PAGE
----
Ernest Hemingway's Favorite Pastimes and Grand Adventures

Photo Credit: Lloyd Arnold/Hulton Archive/Getty Images

Photo Credit: Lloyd Arnold/Hulton Archive/Getty Images

My aim is to put down on paper what I see and what I feel in the best and simplest way.
— Ernest Hemingway

“Macho” in every sense of the word, Nobel Prize winning, American writer Ernest Hemingway had a passion for adventure and the great outdoors. The vast knowledge and experiences he gained on his travels abroad are reflected in his many stories and characters. Although a very dedicated, prolific writer, his work did not stop him from living a rich and daring life.  

Hemingway’s notable masculine spirit and thirst for danger, thrill and excitement, drew him into battle, onto the waves of the sea and the lion hunting game reserves of Eastern Africa.

World War I

Photo Source: Ernest Hemingway Photograph Collection, John F. Kennedy Presidential Library and Museum

Photo Source: Ernest Hemingway Photograph Collection, John F. Kennedy Presidential Library and Museum

When Ernest Hemingway was eighteen years old, he tried joining the U.S. Army during the First World War but was rejected defective vision. Rather than give up and do nothing at all, he volunteered for the Red Cross ambulance division in Italy.

However, once over there, Hemingway desperately wanted to see more action and get closer to the fight. While delivering chocolate and cigarette rations to the Italian soldiers on the front line, an explosion riddled Hemingway’s leg with shrapnel. Despite his wounded leg, he carried another wounded soldier away from the battlefield, for which he was later awarded the Italian Silver Medal of Military Valor.

Before he returned to the United States, he fell in love with a nurse named Agnes von Kurowsky, who inspired Hemingway's character "Catherine Barkley" in A Farewell to Arms. They planned to marry until she changed her mind in a letter.

Hunting Big Game in the American West

Source: Getty Images

Source: Getty Images

In the early 1930s, Hemingway lived in Key West, FL during the winter but would go to Wyoming in the summer to hunt big game, including deer, elk and grizzly bear. There, he also taught his three sons how to hunt.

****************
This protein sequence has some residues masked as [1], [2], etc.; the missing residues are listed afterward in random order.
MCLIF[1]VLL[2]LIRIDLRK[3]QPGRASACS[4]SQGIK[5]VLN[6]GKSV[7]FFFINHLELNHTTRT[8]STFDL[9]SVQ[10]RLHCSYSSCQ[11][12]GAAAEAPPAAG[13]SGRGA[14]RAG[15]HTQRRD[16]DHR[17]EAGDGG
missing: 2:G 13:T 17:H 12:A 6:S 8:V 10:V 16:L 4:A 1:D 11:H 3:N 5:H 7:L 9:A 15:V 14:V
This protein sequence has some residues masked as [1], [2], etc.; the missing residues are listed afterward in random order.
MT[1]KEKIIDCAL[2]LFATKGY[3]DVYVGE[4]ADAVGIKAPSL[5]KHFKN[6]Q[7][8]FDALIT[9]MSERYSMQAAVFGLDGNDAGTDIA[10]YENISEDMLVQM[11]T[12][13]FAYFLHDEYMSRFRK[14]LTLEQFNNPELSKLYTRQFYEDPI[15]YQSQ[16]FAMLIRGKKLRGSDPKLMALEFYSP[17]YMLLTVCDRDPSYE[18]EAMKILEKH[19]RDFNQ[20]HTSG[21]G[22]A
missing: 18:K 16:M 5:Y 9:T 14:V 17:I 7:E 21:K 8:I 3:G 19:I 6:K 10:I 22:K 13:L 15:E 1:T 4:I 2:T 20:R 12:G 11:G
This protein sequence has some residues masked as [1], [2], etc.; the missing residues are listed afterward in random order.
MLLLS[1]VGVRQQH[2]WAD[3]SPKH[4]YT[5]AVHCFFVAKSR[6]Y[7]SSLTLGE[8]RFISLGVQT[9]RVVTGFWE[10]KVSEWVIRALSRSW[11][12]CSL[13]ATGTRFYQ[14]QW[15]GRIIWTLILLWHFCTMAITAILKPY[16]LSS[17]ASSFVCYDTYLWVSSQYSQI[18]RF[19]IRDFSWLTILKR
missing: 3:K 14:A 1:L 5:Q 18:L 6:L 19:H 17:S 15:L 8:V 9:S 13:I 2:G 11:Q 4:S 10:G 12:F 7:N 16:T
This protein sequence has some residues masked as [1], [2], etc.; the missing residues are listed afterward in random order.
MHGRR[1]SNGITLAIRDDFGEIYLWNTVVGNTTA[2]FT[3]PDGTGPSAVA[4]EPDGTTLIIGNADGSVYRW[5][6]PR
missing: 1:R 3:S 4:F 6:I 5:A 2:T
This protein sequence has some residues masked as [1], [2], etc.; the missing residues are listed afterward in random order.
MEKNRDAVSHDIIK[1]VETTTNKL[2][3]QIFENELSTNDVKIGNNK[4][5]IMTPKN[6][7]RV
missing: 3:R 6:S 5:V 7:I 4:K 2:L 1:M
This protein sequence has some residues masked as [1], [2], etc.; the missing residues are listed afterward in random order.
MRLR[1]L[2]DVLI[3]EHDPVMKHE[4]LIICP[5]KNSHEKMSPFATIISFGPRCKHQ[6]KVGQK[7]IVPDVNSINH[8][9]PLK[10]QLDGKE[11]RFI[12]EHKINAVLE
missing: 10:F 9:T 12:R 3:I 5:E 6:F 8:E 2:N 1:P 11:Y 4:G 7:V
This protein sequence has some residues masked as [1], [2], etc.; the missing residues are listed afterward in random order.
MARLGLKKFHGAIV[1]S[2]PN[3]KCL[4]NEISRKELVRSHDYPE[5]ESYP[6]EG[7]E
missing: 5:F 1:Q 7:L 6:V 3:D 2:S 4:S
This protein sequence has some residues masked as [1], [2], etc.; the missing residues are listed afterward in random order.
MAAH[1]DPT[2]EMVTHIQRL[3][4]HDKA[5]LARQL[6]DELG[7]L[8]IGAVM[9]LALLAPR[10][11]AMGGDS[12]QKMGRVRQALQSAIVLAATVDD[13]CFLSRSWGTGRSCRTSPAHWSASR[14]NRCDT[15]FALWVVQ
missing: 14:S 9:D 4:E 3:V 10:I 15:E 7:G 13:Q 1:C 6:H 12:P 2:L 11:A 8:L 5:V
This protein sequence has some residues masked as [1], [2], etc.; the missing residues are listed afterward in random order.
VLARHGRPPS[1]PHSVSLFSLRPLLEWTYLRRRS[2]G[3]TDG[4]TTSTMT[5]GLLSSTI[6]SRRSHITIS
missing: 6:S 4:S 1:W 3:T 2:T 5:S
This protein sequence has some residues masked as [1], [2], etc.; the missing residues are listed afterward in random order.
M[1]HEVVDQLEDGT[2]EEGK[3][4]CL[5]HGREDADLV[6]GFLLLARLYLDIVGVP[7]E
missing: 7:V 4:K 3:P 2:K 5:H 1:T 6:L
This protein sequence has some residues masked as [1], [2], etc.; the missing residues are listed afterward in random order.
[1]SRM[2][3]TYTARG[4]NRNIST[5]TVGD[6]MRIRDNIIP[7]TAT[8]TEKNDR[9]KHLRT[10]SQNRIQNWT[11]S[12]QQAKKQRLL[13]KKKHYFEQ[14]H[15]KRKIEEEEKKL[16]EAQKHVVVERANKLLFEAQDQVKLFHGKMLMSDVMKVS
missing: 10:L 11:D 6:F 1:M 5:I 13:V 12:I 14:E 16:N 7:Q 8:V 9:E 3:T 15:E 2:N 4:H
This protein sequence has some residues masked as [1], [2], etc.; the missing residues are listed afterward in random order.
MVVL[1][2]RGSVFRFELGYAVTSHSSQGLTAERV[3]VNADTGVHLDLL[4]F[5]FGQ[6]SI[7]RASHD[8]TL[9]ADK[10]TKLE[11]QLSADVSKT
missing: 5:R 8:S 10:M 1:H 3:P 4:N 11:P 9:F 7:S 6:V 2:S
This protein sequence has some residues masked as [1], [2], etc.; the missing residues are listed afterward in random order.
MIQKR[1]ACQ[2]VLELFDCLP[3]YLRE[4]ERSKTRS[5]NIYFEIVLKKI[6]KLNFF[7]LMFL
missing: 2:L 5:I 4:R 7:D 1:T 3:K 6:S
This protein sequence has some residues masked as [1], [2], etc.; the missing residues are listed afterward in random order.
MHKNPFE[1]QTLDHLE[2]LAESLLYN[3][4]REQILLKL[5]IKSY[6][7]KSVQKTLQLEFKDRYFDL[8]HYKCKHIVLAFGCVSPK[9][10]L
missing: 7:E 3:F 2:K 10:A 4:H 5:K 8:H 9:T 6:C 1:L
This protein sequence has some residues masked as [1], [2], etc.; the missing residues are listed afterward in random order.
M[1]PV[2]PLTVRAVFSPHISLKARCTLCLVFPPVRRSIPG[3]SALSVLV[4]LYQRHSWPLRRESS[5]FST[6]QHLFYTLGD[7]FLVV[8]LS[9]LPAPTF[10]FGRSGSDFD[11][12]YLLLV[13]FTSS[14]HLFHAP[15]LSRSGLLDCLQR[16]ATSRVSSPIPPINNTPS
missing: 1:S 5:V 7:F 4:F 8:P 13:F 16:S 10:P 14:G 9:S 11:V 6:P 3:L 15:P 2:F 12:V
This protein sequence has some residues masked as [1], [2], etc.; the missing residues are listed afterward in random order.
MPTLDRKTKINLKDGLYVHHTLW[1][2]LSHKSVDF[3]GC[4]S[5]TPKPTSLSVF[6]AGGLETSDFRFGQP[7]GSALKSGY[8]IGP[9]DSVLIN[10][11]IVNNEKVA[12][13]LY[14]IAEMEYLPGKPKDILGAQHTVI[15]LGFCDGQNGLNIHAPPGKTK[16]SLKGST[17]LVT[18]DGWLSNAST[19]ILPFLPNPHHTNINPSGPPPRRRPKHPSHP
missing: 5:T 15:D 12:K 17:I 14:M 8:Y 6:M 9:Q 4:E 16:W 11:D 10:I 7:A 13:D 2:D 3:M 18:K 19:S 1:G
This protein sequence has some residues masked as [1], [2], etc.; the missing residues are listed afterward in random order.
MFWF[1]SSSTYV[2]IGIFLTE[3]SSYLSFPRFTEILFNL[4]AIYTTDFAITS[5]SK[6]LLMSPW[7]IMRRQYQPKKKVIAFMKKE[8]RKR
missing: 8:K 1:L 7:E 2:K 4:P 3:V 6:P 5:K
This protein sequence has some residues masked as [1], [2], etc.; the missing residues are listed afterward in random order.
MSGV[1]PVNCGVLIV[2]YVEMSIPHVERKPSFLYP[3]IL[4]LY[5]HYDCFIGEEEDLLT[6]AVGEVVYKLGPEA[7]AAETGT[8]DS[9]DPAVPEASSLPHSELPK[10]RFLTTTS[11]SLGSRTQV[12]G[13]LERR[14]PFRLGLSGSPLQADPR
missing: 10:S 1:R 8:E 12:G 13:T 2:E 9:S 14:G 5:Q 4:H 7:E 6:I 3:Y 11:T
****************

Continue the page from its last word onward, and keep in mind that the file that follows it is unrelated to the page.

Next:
African Safari Hunting Exhibitions

Photo Source: Ernest Hemingway Photograph Collection, John F. Kennedy Presidential Library and Museum

Photo Source: Ernest Hemingway Photograph Collection, John F. Kennedy Presidential Library and Museum

In 1933, Hemingway and his second wife Pauline went on a three month East African safari. They hunted lion in Serengeti, around Lake Manyara, and west and southeast of what is now Tarangire National Park.

His experiences inspired the works Green Hills of Africa and "The Snows of Kilimanjaro."

Twenty years later, he returned to Africa with his fourth wife. They traveled through the Belgian Congo, Rwanda, and Kenya and brought home many big-game trophies.

Deep Sea Fishing & Rum Smuggling

Photo Source: Ernest Hemingway Photograph Collection, John F. Kennedy Presidential Library and Museum

Photo Source: Ernest Hemingway Photograph Collection, John F. Kennedy Presidential Library and Museum

A very accomplished deep sea fisherman, being out on the open sea was Hemingway’s favorite pastime. In 1934, he built his own boat, which he named Pilar. He won every organized fishing competition in Key West, Havana and Bimini, and in 1935, Hemingway reeled in the largest marlin ever caught at the time.

At night, during the Prohibition era, he also helped a local Key West bar owner smuggle rum into his establishment.

The Old Man and the Sea, the short novel in which Ernest Hemingway won a Nobel Prize in Literature and Pulitzer Prize for Fiction, was set in Bimini. It tells the story of an aging Cuban fisherman who struggles with a giant marlin off the coast of Florida.

Spanish Civil War

Photo Source: Ernest Hemingway Photograph Collection, John F. Kennedy Presidential Library and Museum

Photo Source: Ernest Hemingway Photograph Collection, John F. Kennedy Presidential Library and Museum

In 1937, Hemingway left the Caribbean to report on the Spanish Civil War for the North American Newspaper Alliance. Rather than merely observe and report, he took sides and screen wrote The Spanish Earth, a republican propaganda film on the war. He also raised $20,000 for Spanish Republican ambulances at a screening of the film in Hollywood.

Hemingway’s time covering the Spanish Civil War provided the basis for his book For Whom the Bell Tolls, a grim depiction of the war.

World War II

Photo Source: Ernest Hemingway Photograph Collection, John F. Kennedy Presidential Library and Museum

Photo Source: Ernest Hemingway Photograph Collection, John F. Kennedy Presidential Library and Museum

Living in Cuba when World War II broke out, Hemingway patrolled the Caribbean in his boat Pilar looking for German U-boats.

In 1944, he became a war correspondent over in Europe and witnessed the D-Day Landings from a distance. While following the 22nd Regiment led by Colonel Charles Lanham from Normandy to Paris, Hemingway witnessed the capital city’s liberation from German occupation. He also, at one point, led a band of Resistance fighters to the village of Rambouillet to gather military intelligence, even though he wasn’t supposed to.

Apparently he did a decent job, too, for a civilian.

To learn more about Ernest Hemingway, listen to the sixteenth episode of Remarkable Lives. Tragic Deaths, a Parcast Network podcast series, on your favorite podcast directory or at www.parcast.com

Remarkable Lives. Tragic Deaths examines the lives and tragic deaths of people who changed history and influenced pop culture.